Wednesday, Sept. 30, 2009 | 2 a.m.
Mr. Sun, I just visited Las Vegas and stayed at the Luxor. The first thing I noticed when I walked in was that the Egyptian theme was gone and was replaced with modern decor. The same thing is happening with places such as Treasure Island, Monte Carlo, Excalibur, Mirage and, of course, the Luxor. The question is why.
Las Vegas’ shift away from themed resorts reflects a couple of trends.
The city had — at least until the downturn — succeeded in luring an increasingly upscale traveler. Attracting wealthier visitors made sense from a business perspective — the bubbling world economy minted a lot of millionaires over the past 15 years.
These tourists weren’t the type to stand in slack-jawed awe at some Las Vegas imitation. They had probably visited Egypt, Paris and Venice and didn’t need a foam-and-stucco stand-in. They were also more interested in world-class dining than cheap buffets and in high-end retail over T-shirt shops.
Casino operators simultaneously became less preoccupied with luring vacationing families to Las Vegas.
This trend of catering to the worldly traveler has echoed up and down the Strip over the past decade.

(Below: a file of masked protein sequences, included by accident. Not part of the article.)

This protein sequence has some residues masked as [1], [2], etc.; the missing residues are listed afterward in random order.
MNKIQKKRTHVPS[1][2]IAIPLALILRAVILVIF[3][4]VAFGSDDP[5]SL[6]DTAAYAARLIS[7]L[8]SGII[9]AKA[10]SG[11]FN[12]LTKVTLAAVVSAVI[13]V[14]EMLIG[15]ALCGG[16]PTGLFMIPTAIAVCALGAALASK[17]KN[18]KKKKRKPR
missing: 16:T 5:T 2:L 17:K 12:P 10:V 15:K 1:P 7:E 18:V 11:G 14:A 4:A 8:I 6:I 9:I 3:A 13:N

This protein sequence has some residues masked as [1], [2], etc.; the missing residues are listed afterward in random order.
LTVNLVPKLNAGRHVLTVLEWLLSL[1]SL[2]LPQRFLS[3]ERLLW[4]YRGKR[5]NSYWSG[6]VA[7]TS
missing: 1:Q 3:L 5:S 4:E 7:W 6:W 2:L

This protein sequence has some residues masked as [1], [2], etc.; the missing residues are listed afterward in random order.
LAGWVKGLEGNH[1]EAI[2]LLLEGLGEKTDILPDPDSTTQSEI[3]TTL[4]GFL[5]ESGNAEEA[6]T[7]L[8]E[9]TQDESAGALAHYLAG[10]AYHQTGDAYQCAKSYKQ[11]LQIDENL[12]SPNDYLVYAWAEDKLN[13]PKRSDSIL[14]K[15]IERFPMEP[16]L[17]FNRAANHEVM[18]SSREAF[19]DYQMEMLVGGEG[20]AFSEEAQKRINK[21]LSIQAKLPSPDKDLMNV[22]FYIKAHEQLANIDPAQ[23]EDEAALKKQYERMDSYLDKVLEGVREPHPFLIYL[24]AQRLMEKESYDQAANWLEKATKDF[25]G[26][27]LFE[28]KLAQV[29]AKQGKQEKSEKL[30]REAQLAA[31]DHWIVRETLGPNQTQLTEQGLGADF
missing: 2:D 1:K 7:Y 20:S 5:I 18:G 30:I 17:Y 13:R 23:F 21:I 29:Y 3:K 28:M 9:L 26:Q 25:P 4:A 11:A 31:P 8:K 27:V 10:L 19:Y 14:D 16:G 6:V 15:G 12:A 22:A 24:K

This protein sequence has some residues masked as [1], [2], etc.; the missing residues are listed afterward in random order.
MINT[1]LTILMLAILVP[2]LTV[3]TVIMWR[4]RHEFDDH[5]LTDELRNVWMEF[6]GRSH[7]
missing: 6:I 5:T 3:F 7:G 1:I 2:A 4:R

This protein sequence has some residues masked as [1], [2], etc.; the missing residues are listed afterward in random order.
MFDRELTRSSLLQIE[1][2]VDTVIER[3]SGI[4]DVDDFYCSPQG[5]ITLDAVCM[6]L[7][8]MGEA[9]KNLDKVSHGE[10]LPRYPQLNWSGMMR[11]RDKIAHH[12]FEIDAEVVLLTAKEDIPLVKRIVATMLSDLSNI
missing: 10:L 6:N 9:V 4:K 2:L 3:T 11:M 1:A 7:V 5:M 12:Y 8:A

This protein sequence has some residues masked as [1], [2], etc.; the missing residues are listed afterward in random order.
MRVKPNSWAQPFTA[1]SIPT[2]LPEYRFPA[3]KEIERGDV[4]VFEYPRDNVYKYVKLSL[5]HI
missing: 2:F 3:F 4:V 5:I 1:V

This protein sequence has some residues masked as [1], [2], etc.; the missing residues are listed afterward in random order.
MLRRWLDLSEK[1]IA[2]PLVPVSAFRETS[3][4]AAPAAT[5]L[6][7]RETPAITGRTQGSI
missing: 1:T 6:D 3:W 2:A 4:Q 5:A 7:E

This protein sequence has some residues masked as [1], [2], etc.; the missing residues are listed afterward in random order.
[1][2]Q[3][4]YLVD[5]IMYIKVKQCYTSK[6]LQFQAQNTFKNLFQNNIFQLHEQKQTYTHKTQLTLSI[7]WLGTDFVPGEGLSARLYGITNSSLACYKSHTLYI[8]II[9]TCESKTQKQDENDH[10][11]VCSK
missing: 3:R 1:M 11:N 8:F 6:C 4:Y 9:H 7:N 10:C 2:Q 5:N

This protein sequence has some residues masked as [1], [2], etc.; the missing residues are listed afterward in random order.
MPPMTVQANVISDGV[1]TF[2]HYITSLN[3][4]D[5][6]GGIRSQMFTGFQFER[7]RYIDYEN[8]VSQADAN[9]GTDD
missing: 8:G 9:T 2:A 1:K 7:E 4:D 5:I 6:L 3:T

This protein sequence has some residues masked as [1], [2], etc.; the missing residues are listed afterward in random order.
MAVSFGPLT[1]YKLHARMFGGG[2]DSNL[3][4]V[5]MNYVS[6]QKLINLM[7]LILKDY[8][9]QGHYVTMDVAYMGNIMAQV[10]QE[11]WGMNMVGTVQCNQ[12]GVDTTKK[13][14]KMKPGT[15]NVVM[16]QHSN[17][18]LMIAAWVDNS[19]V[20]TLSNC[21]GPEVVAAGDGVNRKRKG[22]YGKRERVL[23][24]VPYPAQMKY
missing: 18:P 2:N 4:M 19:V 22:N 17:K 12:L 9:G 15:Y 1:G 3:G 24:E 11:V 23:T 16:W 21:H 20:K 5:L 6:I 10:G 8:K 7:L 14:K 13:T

The Luxor opened in 1993, in the heyday of the themed resort. Inside its 30-story black-glass pyramid were talking mechanical camels, statues of pharaohs, a faux Nile River and so on.
By the early 2000s, Luxor President and Chief Operating Officer Felix Rappaport, who helped oversee the property’s recent makeover, said it was obvious “the competition has just moved by it. You didn’t have to be a rocket scientist to realize that it needed to be freshened up.”
This trend will reach a milestone with the opening this year of MGM Mirage’s CityCenter project with its sleek designs executed by renowned architects.
Not everyone in the business is convinced it’s the right direction for resorts or the city.
“People come to Las Vegas to be entertained, not educated,” he told the Sun last year. “They don’t want to look at buildings like they’re museum pieces.”